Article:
Stern Doesn't Expect Contentious All-Star Labor Negotiations
Still, NBA commissioner David Stern said he doesn't believe there will be a negative tone when negotiating committees set up by the owners and the players' union get together in Dallas.
"This meeting is going to be not contentious at all,'' Stern said Thursday. "We have a great community of interest together.''
Stern also made another prediction about the labor talks.
"This is not going to be a short process,'' he said.
In this faltering economy, the NBA is almost certain to announce by the Dec. 15 deadline it will not pick up the option to keep the current collective bargaining agreement for 2011-12. That means there could be a lockout when the CBA expires June 30, 2011.
That's a situation many expect. FanHouse recently spoke with six remaining players from the 1998-99 lockout, with four expecting there will be another, one believing not and one undecided.
The sides are holding a third negotiating session Friday, but this is the first since the owners submitted a proposal. The proposal includes owners wanting to go closer to a hard salary cap than the current soft cap, a desire to significantly reduce the 57 percent of basketball-related income players now get and the length of contracts wanting to be cut.
"It's just preliminary,'' Stern said of the meeting of about 10 owners on the negotiating committee with about the same number of players. "Every time we can gather people in the same place in the same city, that's what we do. We met in August (and) again in September. We agreed in small groups that we would get them a proposal before this meeting.''
Stern didn't go into specifics on the proposal. But union director Billy Hunter might Friday, having called a press conference to take place after the meeting.
"We're trying to come up with a system that rewards our players for being the great athletes that they are and set devices [for] our owners to make the investments they have [made in teams],'' Stern said.
Stern spoke of doom and gloom at last February's All-Star Game in Phoenix, but he said Thursday things have not been as bad as they could have been. Stern told the Dallas Morning News earlier this week that attendance will be down about 2 percent this season, believed to be a lesser decrease than in the NFL and baseball.
"The economic climate, we've taken much less of a hit than most businesses,'' Stern said. "So we're not complaining.''
A source close to the negotiations, though, did say 25 to 27 of the 30 NBA teams will lose money this season, and owners are willing to play hardball in negotiations because they would lose more money under the current CBA by playing a season rather than not playing.
The source called the teams making money the Los Angeles Lakers, New York Knicks and Chicago Bulls. The source said the Boston Celtics and the Los Angeles Clippers could also end up making money.
With the trade deadline next Thursday, Stern also was asked to clarify whether Washington could deal suspended guard Gilbert Arenas. While it's highly unlikely anybody would now take Arenas, suspended for the rest of the season along with teammate Javaris Crittenton for having guns in the locker room, Stern said he knows of no rule that would prevent it.
"I think the answer to that is yes,'' he said.
Cowboys Stadium. The only question is: By how much will the record of 78,129 -- set in a December 2003 college game at Detroit's Ford Field between Kentucky and Michigan State -- be crushed?
"There's the chance they'll let us get past the six-figure number,'' Mavericks owner Mark Cuban said. "Once we get past the 100,000 number, there's no reason not to go for a million.''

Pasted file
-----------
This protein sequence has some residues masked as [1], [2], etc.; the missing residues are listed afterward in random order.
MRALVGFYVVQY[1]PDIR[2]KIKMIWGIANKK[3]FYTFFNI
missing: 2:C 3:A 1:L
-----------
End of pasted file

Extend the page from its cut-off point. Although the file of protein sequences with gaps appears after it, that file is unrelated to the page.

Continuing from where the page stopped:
Not to rain (or make that snow since the Dallas area was hit hard Thursday) on that parade, but Stern quipped, "I don't know. I think I'm going to tell (Cowboys owner) Jerry Jones I'll let it go to 99,999.''
Regardless, Stern loves the venue.
"It's great, and it's got a great video board,'' Stern said. "So we're going to get to see the game one way or another.''
Stern had some business to take care of Thursday. With Lakers guard Kobe Bryant dropping out of the All-Star Game due to a sprained ankle, Stern replaced him on the West with Mavericks guard Jason Kidd. In another nod to Dallas, Mavericks forward Dirk Nowitzki is expected to replace Bryant in the starting lineup.
And, with guard Allen Iverson bowing out due to the illness of his 3-year-old daughter, Stern replaced him on the East with New York big man David Lee.
"His daughter was readmitted to the hospital," said Stern, whose tabbing of Lee was no surprise.
But naming Kidd to his 10th All-Star Game was a bit of a surprise. He's averaging 9.3 points and 9.3 assists.
"Actually, he was the next up on the fan voting. I think he was sixth,'' said Stern about Kidd, who was sixth but was one spot behind Houston's Aaron Brooks. "The fans voted him. You looked at the balloting, and the additional balloting (by West coaches for reserves). That's why commissioners have choices.''
When the news was known, Cuban said Kidd was reached at a warm-weather spot.
"We got a hold of Jason and I didn't tell him what it was for,'' Cuban said. "He said, 'I'm golfing. It's 70 degrees. What do you want me to come back for?' ... 'It's like No. 10. I'm back. I'll be there.' ''
It sure wasn't 70 degrees in Dallas on Thursday as snow fell throughout the day. The weather is expected to get much better throughout the weekend, with the snow departing and temperatures in the 50s on Saturday and Sunday.
Nationally, though, the weather has been terrible. That will affect travel to All-Star Weekend.
"The airlines are going to be problematic,'' Stern said. "But we'll just have more intimate gatherings.''
Stern is optimistic Friday's labor negotiations will fall under the category of a cozy get-together.
Chris Tomasson can be reached at email@example.com or on Twitter @christomasson